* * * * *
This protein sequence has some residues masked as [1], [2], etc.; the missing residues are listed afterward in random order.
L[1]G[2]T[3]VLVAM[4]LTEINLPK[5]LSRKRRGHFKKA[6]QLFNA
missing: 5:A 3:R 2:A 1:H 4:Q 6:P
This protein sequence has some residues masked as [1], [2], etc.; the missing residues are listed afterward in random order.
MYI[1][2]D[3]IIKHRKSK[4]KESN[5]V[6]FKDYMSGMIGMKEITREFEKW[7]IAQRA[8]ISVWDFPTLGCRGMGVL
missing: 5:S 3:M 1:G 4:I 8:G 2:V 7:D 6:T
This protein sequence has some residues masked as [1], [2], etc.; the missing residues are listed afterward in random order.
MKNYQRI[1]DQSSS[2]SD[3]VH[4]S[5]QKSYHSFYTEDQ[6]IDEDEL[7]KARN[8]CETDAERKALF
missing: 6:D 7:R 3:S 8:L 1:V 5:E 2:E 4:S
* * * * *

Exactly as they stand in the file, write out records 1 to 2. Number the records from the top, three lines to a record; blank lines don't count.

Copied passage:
This protein sequence has some residues masked as [1], [2], etc.; the missing residues are listed afterward in random order.
L[1]G[2]T[3]VLVAM[4]LTEINLPK[5]LSRKRRGHFKKA[6]QLFNA
missing: 5:A 3:R 2:A 1:H 4:Q 6:P
This protein sequence has some residues masked as [1], [2], etc.; the missing residues are listed afterward in random order.
MYI[1][2]D[3]IIKHRKSK[4]KESN[5]V[6]FKDYMSGMIGMKEITREFEKW[7]IAQRA[8]ISVWDFPTLGCRGMGVL
missing: 5:S 3:M 1:G 4:I 8:G 2:V 7:D 6:T